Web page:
Objectives: We sought to determine whether the quantitative assessment of myocardial fibrosis (MF), either by histopathology or by contrast-enhanced magnetic resonance imaging (ce-MRI), could help predict long-term survival after aortic valve replacement.
Background: Severe aortic valve disease is characterized by progressive accumulation of interstitial MF.
Methods: Fifty-four patients scheduled to undergo aortic valve replacement were examined by ce-MRI. Delayed-enhanced images were used for the quantitative assessment of MF. In addition, interstitial MF was quantified by histological analysis of myocardial samples obtained during open-heart surgery and stained with picrosirius red. The ce-MRI study was repeated 27+/-22 months after surgery to assess left ventricular functional improvement, and all patients were followed for 52+/-17 months to evaluate long-term survival.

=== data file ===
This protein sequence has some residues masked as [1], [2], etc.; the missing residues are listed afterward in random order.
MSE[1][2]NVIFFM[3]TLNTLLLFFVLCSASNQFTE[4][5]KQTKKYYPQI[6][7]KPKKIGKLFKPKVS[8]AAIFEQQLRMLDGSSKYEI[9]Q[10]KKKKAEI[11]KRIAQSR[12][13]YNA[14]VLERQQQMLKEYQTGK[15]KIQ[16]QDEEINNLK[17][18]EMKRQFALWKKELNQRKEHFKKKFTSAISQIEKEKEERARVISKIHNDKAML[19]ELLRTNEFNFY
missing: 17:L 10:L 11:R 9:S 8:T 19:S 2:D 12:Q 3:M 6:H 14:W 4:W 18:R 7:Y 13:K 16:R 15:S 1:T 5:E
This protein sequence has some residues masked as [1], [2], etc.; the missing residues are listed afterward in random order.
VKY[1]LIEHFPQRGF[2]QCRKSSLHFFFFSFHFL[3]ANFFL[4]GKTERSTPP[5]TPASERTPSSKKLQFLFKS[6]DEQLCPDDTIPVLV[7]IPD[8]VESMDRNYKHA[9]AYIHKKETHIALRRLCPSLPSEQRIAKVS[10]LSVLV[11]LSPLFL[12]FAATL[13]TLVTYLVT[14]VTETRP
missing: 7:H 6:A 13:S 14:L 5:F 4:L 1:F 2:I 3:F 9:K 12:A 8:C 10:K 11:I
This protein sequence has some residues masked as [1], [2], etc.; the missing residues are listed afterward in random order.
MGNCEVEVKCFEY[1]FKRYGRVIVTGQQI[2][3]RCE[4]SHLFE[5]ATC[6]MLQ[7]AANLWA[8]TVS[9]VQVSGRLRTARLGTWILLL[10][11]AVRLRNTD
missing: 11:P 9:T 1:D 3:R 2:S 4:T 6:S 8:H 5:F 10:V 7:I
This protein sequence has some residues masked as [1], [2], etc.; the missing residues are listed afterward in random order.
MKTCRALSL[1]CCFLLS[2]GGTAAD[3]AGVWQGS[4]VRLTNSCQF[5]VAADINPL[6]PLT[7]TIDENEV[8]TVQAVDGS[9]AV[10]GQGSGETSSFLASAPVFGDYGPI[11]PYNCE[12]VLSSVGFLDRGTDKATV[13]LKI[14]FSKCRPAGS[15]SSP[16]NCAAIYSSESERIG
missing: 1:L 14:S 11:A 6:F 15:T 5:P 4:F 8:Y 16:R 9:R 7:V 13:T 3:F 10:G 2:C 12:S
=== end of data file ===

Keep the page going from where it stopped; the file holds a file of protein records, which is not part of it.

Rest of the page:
Results: There was a good correlation between the amount of MF measured by histopathology and by ce-MRI (r=0.69, p<0.001). In addition, the amount of MF demonstrated a significant inverse correlation with the degree of left ventricular functional improvement after surgery (r=-0.42, p=0.04 for histopathology; r=-0.47, p=0.02 for ce-MRI). Kaplan-Meier analyses revealed that higher degrees of MF accumulation were associated with worse long-term survival (chi-square=6.32, p=0.01 for histopathology; chi-square=5.85, p=0.02 for ce-MRI). On multivariate Cox regression analyses, patient age and the amount of MF were found to be independent predictors of all-cause mortality.
Conclusions: The amount of MF, either by histopathology or by ce-MRI, is associated with the degree of left ventricular functional improvement and all-cause mortality late after aortic valve replacement in patients with severe aortic valve disease.
Copyright (c) 2010 American College of Cardiology Foundation. Published by Elsevier Inc. All rights reserved.